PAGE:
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  • Writer's pictureSingapore Pangolin Working Group

Give pangolins a brake!

Article by Frances Loke Wei, Chair of Education & Communications Subgroup, Singapore Pangolin Working Group

February 2024


Happy World Pangolin Day! Every year, nature lovers around the world celebrate World Pangolin Day on the third Saturday of February to raise awareness about the power and plight of pangolins globally. In fact, World Pangolin Day is among the top-performing wildlife awareness days, generating lots of online buzz. And perhaps it should – all species of pangolins (found only in Africa and Asia) are threatened with extinction due to a seemingly insatiable demand for their scales and meat, destruction of their forest habitats, and urban development.


A Sunda pangolin curled into a ball in self-defence. (Photo by Nick Baker)


In Singapore, some strides have been made in the right direction to investigate the illegal wildlife trade of pangolins globally through advancements in wildlife forensics enabling the authorities to trace the origins of illegal shipments of pangolin scales coming through Singapore’s ports. At the same time, pangolins are increasingly in the public eye through the news, sightings across Singapore’s parks and urban spaces posted on social media, and even in local author Maureen Yeo’s comic books for children, Classroom Critters: Mammals Get Schooled!


Yet, while the Critically Endangered Sunda pangolins (Manis javanica) that call Singapore their home are often believed to be at minimal risk of global threats of poaching for human consumption, other threats persist for these scaly mammals. Sting operations as recent as 2023 and 2022 have thwarted recent attempts to poach and sell pangolins as exotic pets in Singapore, through the messaging platform, Telegram. On top of that, pangolins here face another challenging threat: vehicles.



Why did the pangolin cross the road?


Many animals roam to find new territories for feeding, breeding, and shelter. However, with Singapore’s impressive network of roads connecting the island from point-to-point in almost every direction, another inescapable threat for pangolins—and many other species of wildlife here—is vehicles.


A pangolin mum and pup crossing the road. (Photo by Francis Poh)


Imagine traversing across the forest via the canopy or on the ground, over barricades, fences, and other urban infrastructure, only to find yourself face-to-face with speeding vehicles and multiple lanes of traffic. The journey across to the other side can be treacherous and result in injury or death if a vehicle collides with an animal. In the last few years of monitoring and improving ways of collecting data, we have observed a rise in reported pangolin roadkills on major as well as minor roads since 2021. It is a shame that this fate should await any animal, perhaps especially so for one that is so rare and not well understood by people.



What can you do?


Go slow for pango

Compared to the speed of the average moving vehicle in Singapore, pangolins are slow pokes on our roads. Drive slowly and safely when near nature areas, and be on the lookout for wildlife on the roads, even in urban areas. Slow down and stop if necessary to give them space to cross safely. In situations where the pangolin may require rescuing, please call either the 24hr NParks Animal Response Centre at 1800 476 1600 or the Animal Concerns Research and Education Society (ACRES) 24hr Wildlife Rescue Hotline at 9783 7782.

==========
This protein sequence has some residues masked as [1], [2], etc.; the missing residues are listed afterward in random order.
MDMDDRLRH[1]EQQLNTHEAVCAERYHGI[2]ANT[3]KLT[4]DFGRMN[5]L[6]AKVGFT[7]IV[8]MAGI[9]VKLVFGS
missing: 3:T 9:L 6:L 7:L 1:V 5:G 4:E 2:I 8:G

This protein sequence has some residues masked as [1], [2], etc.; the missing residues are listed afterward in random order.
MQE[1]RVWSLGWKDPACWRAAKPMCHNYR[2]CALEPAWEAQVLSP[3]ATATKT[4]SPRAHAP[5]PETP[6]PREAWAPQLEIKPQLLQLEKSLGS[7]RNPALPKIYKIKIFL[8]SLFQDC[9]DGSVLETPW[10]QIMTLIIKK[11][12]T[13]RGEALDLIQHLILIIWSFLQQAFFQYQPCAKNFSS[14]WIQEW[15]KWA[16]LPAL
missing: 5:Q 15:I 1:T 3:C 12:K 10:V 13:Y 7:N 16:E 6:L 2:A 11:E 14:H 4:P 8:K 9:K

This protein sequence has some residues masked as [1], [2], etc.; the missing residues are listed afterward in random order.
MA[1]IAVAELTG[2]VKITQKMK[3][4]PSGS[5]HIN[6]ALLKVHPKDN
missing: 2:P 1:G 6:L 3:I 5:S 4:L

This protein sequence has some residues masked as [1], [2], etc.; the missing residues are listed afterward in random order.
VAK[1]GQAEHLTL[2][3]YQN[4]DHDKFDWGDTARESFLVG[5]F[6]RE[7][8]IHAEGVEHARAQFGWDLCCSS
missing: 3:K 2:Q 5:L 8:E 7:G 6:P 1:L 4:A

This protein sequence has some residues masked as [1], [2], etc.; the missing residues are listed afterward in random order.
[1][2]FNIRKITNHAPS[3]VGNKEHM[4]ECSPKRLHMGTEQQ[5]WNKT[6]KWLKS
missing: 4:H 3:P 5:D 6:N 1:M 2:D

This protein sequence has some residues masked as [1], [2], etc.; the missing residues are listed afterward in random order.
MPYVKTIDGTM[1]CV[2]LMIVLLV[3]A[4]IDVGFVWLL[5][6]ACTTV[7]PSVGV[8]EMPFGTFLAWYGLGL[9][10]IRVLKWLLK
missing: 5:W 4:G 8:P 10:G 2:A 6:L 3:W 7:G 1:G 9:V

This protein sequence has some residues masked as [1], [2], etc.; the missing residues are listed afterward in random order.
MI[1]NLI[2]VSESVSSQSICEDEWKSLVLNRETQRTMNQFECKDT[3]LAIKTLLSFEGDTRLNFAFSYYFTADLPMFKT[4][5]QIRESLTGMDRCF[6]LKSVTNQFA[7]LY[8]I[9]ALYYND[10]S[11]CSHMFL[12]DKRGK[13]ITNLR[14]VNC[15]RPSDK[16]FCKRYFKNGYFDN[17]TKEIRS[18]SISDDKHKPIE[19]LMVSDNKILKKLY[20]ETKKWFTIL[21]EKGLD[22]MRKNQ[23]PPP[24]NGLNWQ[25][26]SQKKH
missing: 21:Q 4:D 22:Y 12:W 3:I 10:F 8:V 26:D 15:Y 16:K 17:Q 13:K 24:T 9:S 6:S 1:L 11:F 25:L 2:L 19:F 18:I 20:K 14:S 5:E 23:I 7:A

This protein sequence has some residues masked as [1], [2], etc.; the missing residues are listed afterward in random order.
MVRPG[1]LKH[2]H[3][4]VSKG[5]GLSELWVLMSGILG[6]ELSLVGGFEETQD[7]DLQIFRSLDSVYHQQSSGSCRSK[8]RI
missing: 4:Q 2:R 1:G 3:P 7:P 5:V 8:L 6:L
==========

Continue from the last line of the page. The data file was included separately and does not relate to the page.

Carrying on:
Record your pangolin sighting

If you are fortunate to spot a pangolin that looks to be in good shape and health, please observe from a safe and respectful distance and do not approach. It would be great to take photos and videos of the pangolin and log your sighting with the Singapore Pangolin Working Group through our Record A Pangolin page. This data is valuable as it contributes to our knowledge of these elusive animals in Singapore, and will be kept strictly confidential. If you share your sightings publicly on social media, please do not disclose the location of your pangolin sighting to avoid any potential unintended consequences for the pangolin and observer.


Stop the demand for pangolins

Do not purchase any pangolin meat, scales, and products – even if they are believed to be medicinal. Under the Wildlife Act, it is illegal to poach and/or sell pangolins and their parts. If you suspect or come across activities that involve the sale of pangolins, pangolin meat or scales, please make a report to the NParks Animal Response Centre at 1800 476 1600 immediately. 


Learn and spread the word!

Pangolin issues are also forest issues. Take time to visit Singapore’s nature parks and reserves to learn about these important habitats for forest wildlife. Check out the SPWG’s list of resources (including for young ones!) online to learn more about the Sunda pangolin in Singapore and what else is being done to protect it. Be an advocate for nature and wildlife by sharing your knowledge with friends and family so they can appreciate nature in Singapore – and the other Singaporeans that call it home.


The theme for this year’s World Pangolin Day is “Unity for Pangolin Conservation”, underlining the importance of collaboration in efforts to protect pangolins globally.  Celebrate World Pangolin Day by following the IUCN Pangolin Specialist Group (@pangolinsg) on social media or taking part in activities in nature listed on the SPWG website!


Special thanks to Paige Lee for the inspiration for the title of this article!


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